I was delighted to host a fascinating and at times confronting Big Conversation earlier this month, about autism and learning disabilities through the Medway Innovation Institute.
The reason we do the Big Conversations is because we want to stimulate informed discussions and debates in our organisation that make us a more diverse, progressive and inclusive employer. All the time we fail to create a sense of belonging and psychological safety for every member of staff, we will limit our potenatial for challenge – and ultimately for innovation.
The topic was an important one – a key stigma to battle across society and within MFT is the stigma attached to LD and autism:
- how this affects our patients and how they can access our services;
- how this impacts staff working alongside us; and
- how potential employees face barriers to entering the workforce as a result of their LD or autism.
We were joined by three invited speakers:
- Miss Ginny Bowbrick, Consultant Vascular Surgeon, Medway NHS Foundation Trust and Founder of ‘Not Less Campaign’
- Matt Clifton, Chief Executive at Bemix, Kent & Medway Social Enterprise
- Dr Mary Doherty, Consultant Anaesthetist & Founder of Autistic Doctors International
Spearheading our work on this at MFT is Ginny’s campaign, Different Not Less. Ginny has already received high-profile backing from Professor Sheila the Baroness Hollins, the founder of Beyond Words, a charity that provides books and training to support people who find pictures easier to understand than words.
‘Different Not Less’ is a campaign that aims to improve care for patients with learning disabilities or autism. The campaign was created by Ginny Bowbrick, a Consultant Vascular Surgeon, who is the mother of autistic twins with severe learning disabilities, after she watched the horrific scenes from Whorlton Hall in the Panorama programme that was broadcast last year.
The three key words the campaign hinges are: Care, Listen and Understand
Bemix is a brilliant example of this – an organisation driven to address the limitations facing people with a learning disability seeking experience and employment in public sector organisations. They work alongside people with LD and they are valued as genuine equals – a pure and simple thing, but all their work has sprung from this co-production.
As senior leaders in big organisations and big anchor institutions within our local community, we have a responsibility to build a bridge between the employer and potential employees with a learning disability. We must genuinely allow individuals to contribute as assets to our organisations.
Then and only then will we fully understand their different life experiences and perspectives, and consequently design and deliver services to meet these differing needs. Medway Council’s supported internships programme is a wonderful case study for this way of working and we are delighted to be building on this work at MFT.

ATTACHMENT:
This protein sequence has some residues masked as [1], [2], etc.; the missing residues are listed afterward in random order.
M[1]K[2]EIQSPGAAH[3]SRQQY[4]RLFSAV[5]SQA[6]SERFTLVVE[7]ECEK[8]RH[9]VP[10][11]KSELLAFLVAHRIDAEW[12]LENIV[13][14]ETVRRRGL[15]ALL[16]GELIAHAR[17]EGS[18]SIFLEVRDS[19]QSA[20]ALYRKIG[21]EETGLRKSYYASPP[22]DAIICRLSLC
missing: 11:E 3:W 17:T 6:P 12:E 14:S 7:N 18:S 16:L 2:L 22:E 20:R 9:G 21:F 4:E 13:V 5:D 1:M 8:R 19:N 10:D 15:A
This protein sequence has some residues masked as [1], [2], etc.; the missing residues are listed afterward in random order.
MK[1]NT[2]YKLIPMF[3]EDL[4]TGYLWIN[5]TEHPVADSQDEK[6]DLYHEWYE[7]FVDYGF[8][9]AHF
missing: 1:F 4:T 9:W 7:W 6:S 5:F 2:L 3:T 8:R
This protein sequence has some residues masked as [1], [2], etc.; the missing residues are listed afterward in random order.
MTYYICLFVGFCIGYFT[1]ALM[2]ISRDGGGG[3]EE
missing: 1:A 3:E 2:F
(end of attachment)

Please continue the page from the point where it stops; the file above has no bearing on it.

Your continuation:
2 things I took away from the discussion:
Small things make a big difference
We have a role to play to adapt to differing needs – especially when these patients can’t vocalise or verbalise their differing needs and requirements. For instance, how we hire. We could move away from the standard interview format – a potentially alienating experience and a quite anxiety-inducing one for someone with autism. We all know that many interviews are barely related to actually doing the ‘hands on’ job, and yet there is systemic advantage and disadvantage built into them. We could open up the talent pool by thinking much more about our hiring formats, moving us to a strengths-based approach.
Another example is how we design our clinical models, we are moving to a virtual world, which can make healthcare more accessible and convenient for the many, and yet talking on the telephone can be stressful for some of our patients. Adapting some of our care models to deliver person-centred care is something we talk a lot about – let us challenge ourselves for the good of this cohort.
Respecting difference and diversity
We employ over 4,000 people. Let’s make a big difference for our own. Let’s run our departments and teams with the bravery and confidence to make it easy and ok for people with LD and Autism to live their authentic lives – embrace this diversity, talk about it, listen to any specific needs, create an ethos in every team where awareness and understanding is widespread. Challenge poor and clumsy language and behaviour. Sometimes the simple things make the most enormous difference within a working day. Normalising the presence of LD and autism in our day-to-day interactions is powerful.